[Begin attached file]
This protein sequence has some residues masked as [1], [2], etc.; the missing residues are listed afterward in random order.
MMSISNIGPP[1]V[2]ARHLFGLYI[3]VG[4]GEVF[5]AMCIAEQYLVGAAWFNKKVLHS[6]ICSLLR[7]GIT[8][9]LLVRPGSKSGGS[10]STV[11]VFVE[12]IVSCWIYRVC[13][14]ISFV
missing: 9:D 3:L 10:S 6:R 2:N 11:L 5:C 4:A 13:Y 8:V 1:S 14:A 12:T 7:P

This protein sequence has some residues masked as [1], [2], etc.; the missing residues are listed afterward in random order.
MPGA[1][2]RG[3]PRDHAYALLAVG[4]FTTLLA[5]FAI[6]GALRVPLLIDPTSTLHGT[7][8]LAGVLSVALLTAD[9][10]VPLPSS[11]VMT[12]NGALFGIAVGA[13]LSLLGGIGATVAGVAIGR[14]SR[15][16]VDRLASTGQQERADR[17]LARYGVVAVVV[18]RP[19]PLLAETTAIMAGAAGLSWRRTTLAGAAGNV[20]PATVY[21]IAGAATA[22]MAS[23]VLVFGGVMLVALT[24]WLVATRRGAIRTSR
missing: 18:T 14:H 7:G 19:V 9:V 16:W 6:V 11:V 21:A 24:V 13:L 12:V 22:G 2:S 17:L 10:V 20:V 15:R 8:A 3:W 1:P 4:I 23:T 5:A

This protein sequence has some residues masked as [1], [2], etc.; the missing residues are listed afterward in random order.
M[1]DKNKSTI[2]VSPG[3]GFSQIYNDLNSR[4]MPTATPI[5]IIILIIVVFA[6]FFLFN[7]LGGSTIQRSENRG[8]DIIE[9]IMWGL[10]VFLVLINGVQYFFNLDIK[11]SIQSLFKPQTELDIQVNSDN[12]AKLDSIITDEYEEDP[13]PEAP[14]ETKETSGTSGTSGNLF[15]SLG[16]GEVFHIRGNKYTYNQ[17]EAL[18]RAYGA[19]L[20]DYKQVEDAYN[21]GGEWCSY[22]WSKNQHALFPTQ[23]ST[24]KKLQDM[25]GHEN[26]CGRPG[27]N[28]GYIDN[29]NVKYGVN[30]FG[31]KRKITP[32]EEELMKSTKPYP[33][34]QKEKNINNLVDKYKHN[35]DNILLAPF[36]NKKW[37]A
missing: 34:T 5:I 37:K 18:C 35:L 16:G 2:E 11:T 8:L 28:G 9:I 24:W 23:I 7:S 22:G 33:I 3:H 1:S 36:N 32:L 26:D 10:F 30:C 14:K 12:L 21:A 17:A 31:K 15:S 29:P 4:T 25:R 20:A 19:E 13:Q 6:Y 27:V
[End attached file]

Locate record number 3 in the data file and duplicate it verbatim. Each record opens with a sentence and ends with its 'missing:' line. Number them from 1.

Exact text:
This protein sequence has some residues masked as [1], [2], etc.; the missing residues are listed afterward in random order.
M[1]DKNKSTI[2]VSPG[3]GFSQIYNDLNSR[4]MPTATPI[5]IIILIIVVFA[6]FFLFN[7]LGGSTIQRSENRG[8]DIIE[9]IMWGL[10]VFLVLINGVQYFFNLDIK[11]SIQSLFKPQTELDIQVNSDN[12]AKLDSIITDEYEEDP[13]PEAP[14]ETKETSGTSGTSGNLF[15]SLG[16]GEVFHIRGNKYTYNQ[17]EAL[18]RAYGA[19]L[20]DYKQVEDAYN[21]GGEWCSY[22]WSKNQHALFPTQ[23]ST[24]KKLQDM[25]GHEN[26]CGRPG[27]N[28]GYIDN[29]NVKYGVN[30]FG[31]KRKITP[32]EEELMKSTKPYP[33][34]QKEKNINNLVDKYKHN[35]DNILLAPF[36]NKKW[37]A
missing: 34:T 5:I 37:K 18:C 35:L 16:G 2:E 11:T 8:L 28:G 9:I 24:W 23:I 7:S 22:G 33:I 3:H 1:S 36:N 32:L 26:D 10:F 30:C 14:K 12:L 21:A 17:A 31:K 15:S 29:P 4:T 25:R 20:A 19:E 13:Q 6:Y 27:V